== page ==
Wednesday, March 21, 2007

A bear is most dangerous when it's dying

I'm presently reading a book about the attitudes of white southerners in the US in the years leading up to and during the civil rights' movement. This was a period of tremendous violence against blacks, predominantly because whites felt their privileged position threatened. Perversely, the privileged class felt that they, the whites, were the real victims. They felt that the civil rights' movement was driven by outside agitators who wanted to disturb the peaceful order of the elites and the submissive.

The dynamic was much the same in the dying days of white rule in South Africa. It was a little different, in that the ruling class was a numerical minority. But the fundamental dynamic remained the same: as the ruling class' hold on their elite status in society slipped away, their desperation turned to mindless violence to preserve the last vestiges of grandeur. When blacks gained equal rights, many formerly dominant whites whined (and continue to do so) about blacks gaining "special rights." Special rights like being treated as full-fledged citizens, as civilized human beings

I thought of these two cases as Bob Mugabe and his corrupt cronies desperately cling to power. While Mugabe's despotism is not based on skin color (though blacks are the main victims of his savagery), the oppression inflicted by his regime is just as criminal as apartheid's and segregation's.

The fact that Mugabe was one of the key player in supporting anti-apartheid forces in South Africa would be ironic, if his misrule weren't so destructive.

But just as in the southern US and in South Africa, Mugabe and his cronies are cranking up the violence in a desperate attempt to maintain their power.

While his assassination attempt on the main opposition leaders is hardly the first act of brutality against the regime's opponents, it is probably the most audacious. In the past, harassment against key opposition figures has been couched in pseudo-legal kangaroo trials. That the regime has gotten so brazen is a sign that it seems its thieving opulence threatened.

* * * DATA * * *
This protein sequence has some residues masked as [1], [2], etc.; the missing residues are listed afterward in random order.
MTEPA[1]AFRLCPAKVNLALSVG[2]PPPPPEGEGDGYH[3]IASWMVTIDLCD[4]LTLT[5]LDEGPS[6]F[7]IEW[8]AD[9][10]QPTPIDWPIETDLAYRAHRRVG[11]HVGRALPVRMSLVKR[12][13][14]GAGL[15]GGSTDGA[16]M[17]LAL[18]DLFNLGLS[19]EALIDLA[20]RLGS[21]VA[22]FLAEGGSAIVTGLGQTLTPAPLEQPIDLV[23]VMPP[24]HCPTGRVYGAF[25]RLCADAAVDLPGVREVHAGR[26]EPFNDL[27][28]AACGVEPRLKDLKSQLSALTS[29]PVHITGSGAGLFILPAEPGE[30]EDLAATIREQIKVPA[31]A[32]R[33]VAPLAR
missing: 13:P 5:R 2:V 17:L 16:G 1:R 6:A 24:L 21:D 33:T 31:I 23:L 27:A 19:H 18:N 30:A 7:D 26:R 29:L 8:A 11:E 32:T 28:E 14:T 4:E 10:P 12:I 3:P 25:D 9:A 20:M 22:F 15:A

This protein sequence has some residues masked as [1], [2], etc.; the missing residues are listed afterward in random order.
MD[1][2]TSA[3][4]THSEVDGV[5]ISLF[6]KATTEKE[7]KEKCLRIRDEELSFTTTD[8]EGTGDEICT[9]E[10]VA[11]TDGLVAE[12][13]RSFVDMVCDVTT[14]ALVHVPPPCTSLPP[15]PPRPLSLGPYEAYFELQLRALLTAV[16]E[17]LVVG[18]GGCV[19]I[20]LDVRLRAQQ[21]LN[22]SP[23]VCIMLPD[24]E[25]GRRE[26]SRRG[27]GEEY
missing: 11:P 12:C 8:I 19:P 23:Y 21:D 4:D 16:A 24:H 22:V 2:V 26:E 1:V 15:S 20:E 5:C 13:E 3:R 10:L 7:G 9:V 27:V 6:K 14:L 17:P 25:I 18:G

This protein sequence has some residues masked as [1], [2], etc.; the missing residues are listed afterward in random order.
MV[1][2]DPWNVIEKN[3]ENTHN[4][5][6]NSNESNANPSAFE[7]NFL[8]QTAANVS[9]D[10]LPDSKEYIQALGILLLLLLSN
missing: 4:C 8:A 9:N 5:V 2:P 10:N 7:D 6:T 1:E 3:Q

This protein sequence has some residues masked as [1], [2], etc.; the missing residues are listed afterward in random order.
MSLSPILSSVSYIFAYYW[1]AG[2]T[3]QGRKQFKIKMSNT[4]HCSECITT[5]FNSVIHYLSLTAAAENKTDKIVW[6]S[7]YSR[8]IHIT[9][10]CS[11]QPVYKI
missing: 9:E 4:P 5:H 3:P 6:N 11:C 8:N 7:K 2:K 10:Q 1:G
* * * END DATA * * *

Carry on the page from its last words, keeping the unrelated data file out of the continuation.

The crisis has been met by meek acquisence by both the African Union and by regional power South Africa.

The AU called for a 'constructive dialogue' and assured the world that it was watching events in Zimbabwe with 'great concern.'

The South African government, in line with its discredited 'quiet diplomacy' sham, got on its knees and pleaded with Bob to 'ensure that the rule of law including respect for rights of all Zimbabweans and opposition leaders is respected.'

(This column in South Africa's Daily Mail and Guardian has a good analysis of the Mbeki government's impotent, servile relationship with Mugabe)

I'm sure these two declarations are making Bob tremble in his jackboots. In fact, he responded by telling his critics to 'go hang.'

Traditionally, most African leaders have been loathe to criticize Bob because of his role in the anti-colonial struggles in both Rhodesia/Zimbabwe and South Africa. Apparently that gives him carte blanche to replace white-led oppression with black-led oppression. But not all prominent Africans are quite so cowed by bully Bob.